The fact that a vac machine uses plastic is of course an environmental issue. We have long used the plastic clips from Ikea to clamp plastic bags of dried herbs and nuts however, despite how handy they are and environmentally friendly they do not retain flavour or freshness in the same way that vaccing does. We have purchased several of the reusable vac boxes made by the Sunbeam group and love them for storing plucked herbs and leaves. Even plucked herbs like mint and basil that blacken when crushed stay in good condition for 24 hours. Line the bottom of the boxes with a double layer of damp paper towel. Remove the little round rubber release valve before putting them in the dishwasher because they vanish. We are now down to a single stopper, which is very annoying.

We keep all of our nuts in the fridge, take what we need, cut the bag back and revac or reseal depending on the type of nut. We vac roasted and crushed reseal untreated nuts. Crushed roasted peanuts, refreshed for a couple of seconds on an oven or microwave means that Thai salad is perfectly finished with a minimum of fuss. Having a vac machine means we can buy a slab or rump, portion it, roll it through olive oil, salt and pepper and vac it. It might mean we take a single portion or several depending on how many there are to feed and then the bag is revacced and returned to the fridge. No thawing, no loss of juice no detrimental affect on the product. What we have learned never to do is to put our hands in the vac pack and remove food and reseal it. Hygiene is paramount in vaccing and sous–vide cooking.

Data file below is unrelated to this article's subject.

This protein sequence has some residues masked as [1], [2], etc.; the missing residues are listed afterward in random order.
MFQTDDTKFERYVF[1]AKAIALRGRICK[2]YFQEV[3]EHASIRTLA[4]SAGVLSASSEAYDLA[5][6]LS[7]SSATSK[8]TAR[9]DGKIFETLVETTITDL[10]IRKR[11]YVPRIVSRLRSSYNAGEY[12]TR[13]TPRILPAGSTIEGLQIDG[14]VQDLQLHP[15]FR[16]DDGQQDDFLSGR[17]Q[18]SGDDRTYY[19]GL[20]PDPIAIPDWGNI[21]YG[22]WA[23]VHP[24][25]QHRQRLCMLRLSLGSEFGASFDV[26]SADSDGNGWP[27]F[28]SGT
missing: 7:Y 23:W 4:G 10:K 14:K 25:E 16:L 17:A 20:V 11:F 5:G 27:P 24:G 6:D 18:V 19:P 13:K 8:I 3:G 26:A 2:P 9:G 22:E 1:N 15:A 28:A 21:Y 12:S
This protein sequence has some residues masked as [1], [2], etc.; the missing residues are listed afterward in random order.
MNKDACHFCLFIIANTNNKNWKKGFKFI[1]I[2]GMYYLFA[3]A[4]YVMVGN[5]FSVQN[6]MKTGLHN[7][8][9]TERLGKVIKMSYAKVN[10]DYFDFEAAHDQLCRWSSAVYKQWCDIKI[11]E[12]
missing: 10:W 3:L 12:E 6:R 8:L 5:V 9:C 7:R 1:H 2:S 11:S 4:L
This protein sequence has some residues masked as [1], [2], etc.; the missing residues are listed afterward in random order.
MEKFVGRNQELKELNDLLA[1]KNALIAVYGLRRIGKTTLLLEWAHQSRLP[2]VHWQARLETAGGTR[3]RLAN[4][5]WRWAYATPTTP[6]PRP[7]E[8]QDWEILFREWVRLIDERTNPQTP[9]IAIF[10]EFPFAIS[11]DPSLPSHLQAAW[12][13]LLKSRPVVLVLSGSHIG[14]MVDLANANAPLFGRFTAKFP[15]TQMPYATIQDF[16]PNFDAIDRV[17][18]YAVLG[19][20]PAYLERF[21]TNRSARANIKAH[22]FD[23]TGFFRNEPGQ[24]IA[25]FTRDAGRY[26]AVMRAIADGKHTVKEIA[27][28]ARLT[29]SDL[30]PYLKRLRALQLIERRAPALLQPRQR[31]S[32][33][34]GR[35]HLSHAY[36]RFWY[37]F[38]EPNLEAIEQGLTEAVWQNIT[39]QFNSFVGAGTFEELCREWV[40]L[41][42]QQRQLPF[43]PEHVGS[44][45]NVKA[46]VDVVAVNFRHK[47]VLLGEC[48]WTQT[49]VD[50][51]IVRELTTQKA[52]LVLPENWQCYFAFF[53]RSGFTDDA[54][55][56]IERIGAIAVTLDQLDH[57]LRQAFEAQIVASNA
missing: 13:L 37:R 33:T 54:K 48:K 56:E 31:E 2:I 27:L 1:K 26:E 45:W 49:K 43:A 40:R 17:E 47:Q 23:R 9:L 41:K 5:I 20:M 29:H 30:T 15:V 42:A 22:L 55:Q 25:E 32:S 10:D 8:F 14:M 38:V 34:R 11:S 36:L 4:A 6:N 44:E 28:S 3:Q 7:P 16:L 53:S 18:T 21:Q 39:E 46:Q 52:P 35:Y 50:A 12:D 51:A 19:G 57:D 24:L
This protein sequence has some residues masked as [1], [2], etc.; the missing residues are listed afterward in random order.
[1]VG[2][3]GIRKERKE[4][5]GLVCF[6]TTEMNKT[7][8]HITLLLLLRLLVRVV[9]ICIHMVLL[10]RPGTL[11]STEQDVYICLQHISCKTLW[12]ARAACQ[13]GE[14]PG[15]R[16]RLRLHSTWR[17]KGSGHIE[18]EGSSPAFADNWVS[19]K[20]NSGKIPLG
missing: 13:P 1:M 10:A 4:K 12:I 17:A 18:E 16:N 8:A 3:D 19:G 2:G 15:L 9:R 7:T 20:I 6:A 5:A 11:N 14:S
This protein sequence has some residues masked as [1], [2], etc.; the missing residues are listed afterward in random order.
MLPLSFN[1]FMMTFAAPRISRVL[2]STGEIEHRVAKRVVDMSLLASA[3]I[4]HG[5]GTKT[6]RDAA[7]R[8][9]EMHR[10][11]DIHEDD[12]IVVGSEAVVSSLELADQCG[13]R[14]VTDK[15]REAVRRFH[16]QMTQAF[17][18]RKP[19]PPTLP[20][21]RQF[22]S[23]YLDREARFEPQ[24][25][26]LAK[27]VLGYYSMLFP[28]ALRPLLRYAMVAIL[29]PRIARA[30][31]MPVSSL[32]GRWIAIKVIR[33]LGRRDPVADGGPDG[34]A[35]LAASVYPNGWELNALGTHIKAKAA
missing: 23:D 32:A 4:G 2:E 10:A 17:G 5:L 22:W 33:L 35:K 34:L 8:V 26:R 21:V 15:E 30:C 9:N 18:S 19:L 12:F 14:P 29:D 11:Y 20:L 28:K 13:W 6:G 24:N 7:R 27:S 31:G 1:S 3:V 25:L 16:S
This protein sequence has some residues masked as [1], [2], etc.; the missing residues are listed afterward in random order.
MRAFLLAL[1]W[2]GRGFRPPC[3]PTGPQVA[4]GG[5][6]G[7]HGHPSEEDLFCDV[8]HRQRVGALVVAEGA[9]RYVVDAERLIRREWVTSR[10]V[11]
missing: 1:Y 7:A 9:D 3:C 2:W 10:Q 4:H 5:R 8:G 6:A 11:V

The documentation that comes with both the old and new Sunbeam vac machine and other brands we have looked at in stores and in friend’s homes are totally devoid of really concise information about packing and storing and shelf life and the dangers that can be encountered with poor hygiene, inconsistent refrigeration temperatures. The machines are brilliant, the concept incredibly useful but the health risks without proper care are blatantly obvious.

There is an excellent book that we reviewed almost 18 months ago Sous–Vide and every chef should own one, but it is equally as important for the home cook to fully understand the food safety aspects of vaccing food. We strongly urge you to buy or share with a friend or friends. The book has concise information about packing and storing, expected shelf life and what core temperatures should be maintained. The book also covers cooking most foods by the sous–vide method and carefully explains the rapid chill process that is critical to the length of shelf life of cooked vacced foods. The book is available in Adelaide from Ecotel on Gouger Street. It is expensive but the point is one really needs to understand temperature, packing and handling and storage life before embarking on bringing the vac machine into your every day life. Get the gist of all of this and you’ll probably never look back.


the people behind Galaxy Guidesfood editor and publisher
Ann Oliver
food-editor@galaxyguides.com

champagne editor
Kaaren Palmer
kaaren.palmer@galaxyguides.com

Contibutors

Jan Bowman
Political comentator, briliant photographer…farmers’s market obsessed…Brisbane based.

Olivia Stratton Makris
Masters of Gastronomy, NYC, Spain and constant assistance and editorial suggestion…Adelaide based.

Michael Martin…Northern America 2016.Photographic assistance Kym Martin…Adelaide based.

restaurant review policy

employment opportunities
AUSTRALIA & OVERSEAS

privacy

unless otherwise stated
copyright © text, recipes and images Ann Oliver & Kaaren Palmer 2016.